Man, IE7 gave me a good scare this morning. You see, I just put together a new development machine, and, without thinking, replaced IE6 as soon as my Windows updates were done.
So imagine my surprise when I pulled up a client page that I'm working on at the moment! Broken!
Now, bear in mind, this page was written to be 100% compatible with FireFox while the client uses IE5.5 (my corporate client doesn't require but I prefer the developer tools in FireFox so I make it compatible for my own sake) yet IE7, which is supposedly more standards compliant now, still rendered it incorrectly.
The inclusion of such a switch would have made everyone's life a lot easier.
So of course, my next course of action was to see if I could find a standalone version of IE6 that I didn't have to install. This lead me to a blog post by Jon Galloway on how to install and launch IE7 as standalone and a discussion on quirksmode.org. On the former: unfortunately for me, as I'd already installed IE7, it was too late for that and plus, I'm not really into all of that registry hacking. On the latter: after reading the quirksmode thread comments in this thread presented various options, one of which led me to a download for a standalone IE6.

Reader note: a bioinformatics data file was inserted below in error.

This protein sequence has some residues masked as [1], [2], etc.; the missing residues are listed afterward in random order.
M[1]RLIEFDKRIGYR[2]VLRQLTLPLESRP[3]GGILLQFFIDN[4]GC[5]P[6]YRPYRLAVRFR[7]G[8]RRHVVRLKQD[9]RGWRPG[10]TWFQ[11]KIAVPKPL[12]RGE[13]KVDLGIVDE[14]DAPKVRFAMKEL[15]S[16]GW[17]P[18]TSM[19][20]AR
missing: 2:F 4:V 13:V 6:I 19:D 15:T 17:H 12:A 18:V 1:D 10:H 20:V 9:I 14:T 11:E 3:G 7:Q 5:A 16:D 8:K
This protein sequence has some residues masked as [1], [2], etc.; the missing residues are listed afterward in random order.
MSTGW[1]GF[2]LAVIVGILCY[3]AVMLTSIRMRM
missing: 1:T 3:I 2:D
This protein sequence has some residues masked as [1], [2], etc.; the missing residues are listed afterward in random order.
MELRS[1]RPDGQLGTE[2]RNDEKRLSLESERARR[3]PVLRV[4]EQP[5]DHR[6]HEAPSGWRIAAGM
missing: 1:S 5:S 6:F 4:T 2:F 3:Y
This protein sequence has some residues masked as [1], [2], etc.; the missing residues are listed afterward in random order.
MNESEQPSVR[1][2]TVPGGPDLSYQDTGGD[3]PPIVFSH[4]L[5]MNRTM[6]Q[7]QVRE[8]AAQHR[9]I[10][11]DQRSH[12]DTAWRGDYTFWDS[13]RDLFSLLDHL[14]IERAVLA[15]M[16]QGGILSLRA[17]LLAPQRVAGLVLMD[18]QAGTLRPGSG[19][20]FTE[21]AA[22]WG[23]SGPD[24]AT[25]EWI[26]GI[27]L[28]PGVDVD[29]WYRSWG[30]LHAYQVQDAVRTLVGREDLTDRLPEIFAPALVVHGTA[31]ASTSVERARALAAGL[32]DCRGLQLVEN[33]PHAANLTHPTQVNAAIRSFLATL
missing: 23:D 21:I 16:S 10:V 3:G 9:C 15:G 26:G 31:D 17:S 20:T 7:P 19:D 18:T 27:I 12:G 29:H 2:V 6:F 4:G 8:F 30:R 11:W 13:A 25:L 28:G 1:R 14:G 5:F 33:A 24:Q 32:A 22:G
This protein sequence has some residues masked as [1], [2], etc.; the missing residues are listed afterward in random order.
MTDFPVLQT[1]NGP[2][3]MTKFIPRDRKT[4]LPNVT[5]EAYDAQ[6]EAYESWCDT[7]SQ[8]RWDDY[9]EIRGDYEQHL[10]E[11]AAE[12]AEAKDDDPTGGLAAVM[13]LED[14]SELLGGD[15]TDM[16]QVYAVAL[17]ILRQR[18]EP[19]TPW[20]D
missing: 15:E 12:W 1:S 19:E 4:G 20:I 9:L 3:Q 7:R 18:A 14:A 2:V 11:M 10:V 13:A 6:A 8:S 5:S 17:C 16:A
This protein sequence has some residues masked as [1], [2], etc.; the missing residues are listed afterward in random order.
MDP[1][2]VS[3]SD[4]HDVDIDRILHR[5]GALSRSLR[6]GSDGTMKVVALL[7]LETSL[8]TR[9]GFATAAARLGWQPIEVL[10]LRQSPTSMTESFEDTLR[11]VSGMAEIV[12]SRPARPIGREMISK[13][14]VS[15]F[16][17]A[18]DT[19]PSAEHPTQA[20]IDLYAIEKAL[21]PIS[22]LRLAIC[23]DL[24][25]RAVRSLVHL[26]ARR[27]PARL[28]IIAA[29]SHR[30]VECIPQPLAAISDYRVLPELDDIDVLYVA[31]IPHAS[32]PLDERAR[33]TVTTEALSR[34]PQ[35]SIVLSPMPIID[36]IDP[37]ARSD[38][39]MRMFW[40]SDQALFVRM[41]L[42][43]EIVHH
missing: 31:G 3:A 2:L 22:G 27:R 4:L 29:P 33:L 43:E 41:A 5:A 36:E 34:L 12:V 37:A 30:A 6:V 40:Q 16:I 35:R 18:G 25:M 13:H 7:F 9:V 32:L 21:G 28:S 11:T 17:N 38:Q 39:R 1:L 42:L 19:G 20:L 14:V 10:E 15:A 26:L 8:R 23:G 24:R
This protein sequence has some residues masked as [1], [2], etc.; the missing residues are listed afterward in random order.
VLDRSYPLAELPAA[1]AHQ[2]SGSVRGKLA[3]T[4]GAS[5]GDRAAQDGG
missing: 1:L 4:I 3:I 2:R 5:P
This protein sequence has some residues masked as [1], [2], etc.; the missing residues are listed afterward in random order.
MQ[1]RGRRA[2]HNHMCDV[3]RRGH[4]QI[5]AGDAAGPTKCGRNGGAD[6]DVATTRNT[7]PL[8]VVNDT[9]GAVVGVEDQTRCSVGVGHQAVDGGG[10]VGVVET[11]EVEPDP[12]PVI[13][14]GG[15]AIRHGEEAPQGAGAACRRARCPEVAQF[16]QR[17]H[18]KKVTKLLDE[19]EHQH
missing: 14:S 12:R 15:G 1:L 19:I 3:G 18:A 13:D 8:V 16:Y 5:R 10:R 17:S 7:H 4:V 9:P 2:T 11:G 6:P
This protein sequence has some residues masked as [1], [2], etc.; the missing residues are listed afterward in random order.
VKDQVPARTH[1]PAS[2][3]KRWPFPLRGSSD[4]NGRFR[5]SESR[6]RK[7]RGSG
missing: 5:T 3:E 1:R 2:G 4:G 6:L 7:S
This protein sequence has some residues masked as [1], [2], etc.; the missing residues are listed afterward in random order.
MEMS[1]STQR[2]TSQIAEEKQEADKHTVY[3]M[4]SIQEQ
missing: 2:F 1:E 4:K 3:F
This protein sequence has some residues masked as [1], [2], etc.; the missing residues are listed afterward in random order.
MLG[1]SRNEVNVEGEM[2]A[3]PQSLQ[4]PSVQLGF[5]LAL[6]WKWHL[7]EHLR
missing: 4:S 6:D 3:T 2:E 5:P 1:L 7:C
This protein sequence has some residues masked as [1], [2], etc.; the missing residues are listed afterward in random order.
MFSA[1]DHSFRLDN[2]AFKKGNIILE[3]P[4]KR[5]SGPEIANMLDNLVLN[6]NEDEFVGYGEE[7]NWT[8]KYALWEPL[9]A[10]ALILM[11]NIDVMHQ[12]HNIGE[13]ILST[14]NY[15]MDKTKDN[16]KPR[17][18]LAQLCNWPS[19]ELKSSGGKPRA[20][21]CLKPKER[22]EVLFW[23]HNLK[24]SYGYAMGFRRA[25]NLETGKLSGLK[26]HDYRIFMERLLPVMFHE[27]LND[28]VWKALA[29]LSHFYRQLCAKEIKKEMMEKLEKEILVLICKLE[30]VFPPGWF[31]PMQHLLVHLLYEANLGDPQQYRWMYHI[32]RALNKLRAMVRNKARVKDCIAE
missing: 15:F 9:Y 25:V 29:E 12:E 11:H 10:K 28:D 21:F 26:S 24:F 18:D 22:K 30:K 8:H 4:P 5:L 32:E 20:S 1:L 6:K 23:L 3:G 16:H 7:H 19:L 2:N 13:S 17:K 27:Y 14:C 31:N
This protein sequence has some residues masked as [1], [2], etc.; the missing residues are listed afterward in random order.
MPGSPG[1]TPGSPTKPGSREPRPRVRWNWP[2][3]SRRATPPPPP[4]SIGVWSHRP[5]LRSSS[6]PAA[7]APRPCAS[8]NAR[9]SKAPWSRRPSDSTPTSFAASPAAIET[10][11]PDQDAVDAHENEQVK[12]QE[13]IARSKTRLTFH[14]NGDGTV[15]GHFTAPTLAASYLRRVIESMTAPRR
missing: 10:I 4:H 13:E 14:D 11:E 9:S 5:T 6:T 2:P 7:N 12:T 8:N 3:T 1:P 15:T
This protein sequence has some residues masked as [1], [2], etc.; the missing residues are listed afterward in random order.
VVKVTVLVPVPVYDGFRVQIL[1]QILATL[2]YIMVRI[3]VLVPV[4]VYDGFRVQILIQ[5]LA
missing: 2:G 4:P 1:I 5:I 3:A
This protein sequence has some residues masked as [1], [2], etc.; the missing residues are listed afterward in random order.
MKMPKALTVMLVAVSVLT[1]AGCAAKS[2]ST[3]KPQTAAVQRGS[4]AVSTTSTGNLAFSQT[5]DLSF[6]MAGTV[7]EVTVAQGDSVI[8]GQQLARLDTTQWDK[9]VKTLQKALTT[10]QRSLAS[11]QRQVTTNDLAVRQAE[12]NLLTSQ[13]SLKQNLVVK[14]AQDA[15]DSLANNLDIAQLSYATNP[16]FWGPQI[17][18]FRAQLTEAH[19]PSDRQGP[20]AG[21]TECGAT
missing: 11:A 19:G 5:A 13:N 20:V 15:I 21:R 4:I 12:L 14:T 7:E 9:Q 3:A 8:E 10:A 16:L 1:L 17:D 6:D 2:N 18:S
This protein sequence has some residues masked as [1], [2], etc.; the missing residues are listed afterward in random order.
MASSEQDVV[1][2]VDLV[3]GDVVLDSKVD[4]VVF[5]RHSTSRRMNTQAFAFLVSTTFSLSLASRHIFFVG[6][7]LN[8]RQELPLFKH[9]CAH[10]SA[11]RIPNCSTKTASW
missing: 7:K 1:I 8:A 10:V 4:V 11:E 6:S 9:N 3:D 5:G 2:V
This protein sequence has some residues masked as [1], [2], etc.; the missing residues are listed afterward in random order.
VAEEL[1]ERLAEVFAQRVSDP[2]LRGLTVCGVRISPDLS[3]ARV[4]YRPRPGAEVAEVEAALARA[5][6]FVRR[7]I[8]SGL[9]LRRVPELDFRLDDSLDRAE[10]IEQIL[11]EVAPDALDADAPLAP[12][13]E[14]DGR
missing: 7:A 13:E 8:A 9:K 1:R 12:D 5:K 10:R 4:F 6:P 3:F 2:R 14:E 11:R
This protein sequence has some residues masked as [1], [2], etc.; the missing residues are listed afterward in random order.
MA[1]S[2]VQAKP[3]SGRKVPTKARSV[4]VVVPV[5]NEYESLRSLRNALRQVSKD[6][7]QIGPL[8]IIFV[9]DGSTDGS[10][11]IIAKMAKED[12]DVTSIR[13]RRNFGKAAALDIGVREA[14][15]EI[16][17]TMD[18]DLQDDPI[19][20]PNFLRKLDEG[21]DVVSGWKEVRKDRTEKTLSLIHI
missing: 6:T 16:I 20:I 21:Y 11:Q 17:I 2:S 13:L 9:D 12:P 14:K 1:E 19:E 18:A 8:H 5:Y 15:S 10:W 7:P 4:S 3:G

To cut to the point, this download works! Yup, as a standalone IE6 so you can install IE7 and then have this around as your development browser to test for compatibility. The only unfortunate thing is that I can't use it as a seamless browser in EditPlus; I have to use it as an external browser unless I set it as the system default browser :-S
What Microsoft should have done, really, is allow for some sort of in-content or HTTP header switch to ask IE7 to render in IE6 mode (include the logic for IE6 (and IE5.5 for that matter) rendering in the codebase for IE7) so that existing pages can be made compatible with IE7 with little rework.